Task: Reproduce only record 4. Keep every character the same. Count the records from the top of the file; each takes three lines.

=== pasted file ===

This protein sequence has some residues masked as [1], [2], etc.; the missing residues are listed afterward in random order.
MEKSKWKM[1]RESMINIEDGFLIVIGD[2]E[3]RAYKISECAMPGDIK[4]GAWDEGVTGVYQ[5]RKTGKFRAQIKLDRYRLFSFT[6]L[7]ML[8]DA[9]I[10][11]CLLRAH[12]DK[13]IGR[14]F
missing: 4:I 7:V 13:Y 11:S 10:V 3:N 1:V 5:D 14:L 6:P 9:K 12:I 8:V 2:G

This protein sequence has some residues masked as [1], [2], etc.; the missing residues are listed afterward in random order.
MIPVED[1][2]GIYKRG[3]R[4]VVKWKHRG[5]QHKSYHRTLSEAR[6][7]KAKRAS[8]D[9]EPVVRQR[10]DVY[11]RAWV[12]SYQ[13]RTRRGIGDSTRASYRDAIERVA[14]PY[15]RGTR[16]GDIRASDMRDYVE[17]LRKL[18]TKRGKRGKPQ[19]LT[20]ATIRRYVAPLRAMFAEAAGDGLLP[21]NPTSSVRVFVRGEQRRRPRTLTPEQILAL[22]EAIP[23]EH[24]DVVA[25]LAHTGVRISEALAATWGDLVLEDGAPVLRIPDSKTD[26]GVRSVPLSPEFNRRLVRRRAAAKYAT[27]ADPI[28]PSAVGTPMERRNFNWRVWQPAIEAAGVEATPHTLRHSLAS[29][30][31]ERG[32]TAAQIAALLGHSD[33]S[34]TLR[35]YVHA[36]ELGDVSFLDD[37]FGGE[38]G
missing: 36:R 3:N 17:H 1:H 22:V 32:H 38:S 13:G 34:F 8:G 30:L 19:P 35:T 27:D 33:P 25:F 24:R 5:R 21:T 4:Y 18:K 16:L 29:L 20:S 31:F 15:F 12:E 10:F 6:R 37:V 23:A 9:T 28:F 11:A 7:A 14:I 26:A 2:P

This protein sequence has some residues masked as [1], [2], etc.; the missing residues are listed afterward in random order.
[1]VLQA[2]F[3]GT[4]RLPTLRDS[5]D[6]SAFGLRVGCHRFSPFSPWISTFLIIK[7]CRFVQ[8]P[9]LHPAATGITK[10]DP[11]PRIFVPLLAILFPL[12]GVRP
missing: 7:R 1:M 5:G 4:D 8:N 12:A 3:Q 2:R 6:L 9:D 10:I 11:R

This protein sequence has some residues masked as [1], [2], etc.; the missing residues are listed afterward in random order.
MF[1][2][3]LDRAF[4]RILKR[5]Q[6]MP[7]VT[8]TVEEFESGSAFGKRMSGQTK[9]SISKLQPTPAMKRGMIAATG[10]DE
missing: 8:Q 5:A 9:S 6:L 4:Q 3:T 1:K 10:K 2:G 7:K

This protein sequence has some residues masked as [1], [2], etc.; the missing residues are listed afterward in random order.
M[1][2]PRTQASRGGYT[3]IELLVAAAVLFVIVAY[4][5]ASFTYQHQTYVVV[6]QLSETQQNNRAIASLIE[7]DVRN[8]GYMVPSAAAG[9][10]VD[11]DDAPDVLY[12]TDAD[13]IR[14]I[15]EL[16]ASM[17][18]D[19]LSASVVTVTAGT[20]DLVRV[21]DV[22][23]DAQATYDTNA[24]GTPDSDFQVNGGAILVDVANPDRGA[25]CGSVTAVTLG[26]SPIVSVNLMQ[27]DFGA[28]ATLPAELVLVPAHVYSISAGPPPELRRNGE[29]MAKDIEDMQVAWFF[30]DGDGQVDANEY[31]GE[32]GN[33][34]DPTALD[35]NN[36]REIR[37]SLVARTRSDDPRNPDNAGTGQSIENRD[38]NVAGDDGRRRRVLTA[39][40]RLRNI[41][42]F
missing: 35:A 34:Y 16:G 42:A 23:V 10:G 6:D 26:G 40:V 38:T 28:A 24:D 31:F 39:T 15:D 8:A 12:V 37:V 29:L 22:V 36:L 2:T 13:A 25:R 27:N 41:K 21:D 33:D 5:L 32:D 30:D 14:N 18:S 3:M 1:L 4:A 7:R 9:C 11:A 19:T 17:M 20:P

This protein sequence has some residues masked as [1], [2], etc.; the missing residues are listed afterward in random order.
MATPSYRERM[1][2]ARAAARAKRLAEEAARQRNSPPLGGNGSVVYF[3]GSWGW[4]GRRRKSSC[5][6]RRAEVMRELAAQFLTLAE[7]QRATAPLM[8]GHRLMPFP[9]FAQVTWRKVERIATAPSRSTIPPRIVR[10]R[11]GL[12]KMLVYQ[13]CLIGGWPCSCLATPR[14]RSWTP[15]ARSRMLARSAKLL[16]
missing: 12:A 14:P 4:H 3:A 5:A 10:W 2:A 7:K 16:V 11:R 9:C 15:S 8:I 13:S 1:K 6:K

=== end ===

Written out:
This protein sequence has some residues masked as [1], [2], etc.; the missing residues are listed afterward in random order.
MF[1][2][3]LDRAF[4]RILKR[5]Q[6]MP[7]VT[8]TVEEFESGSAFGKRMSGQTK[9]SISKLQPTPAMKRGMIAATG[10]DE
missing: 8:Q 5:A 9:S 6:L 4:Q 3:T 1:K 10:K 2:G 7:K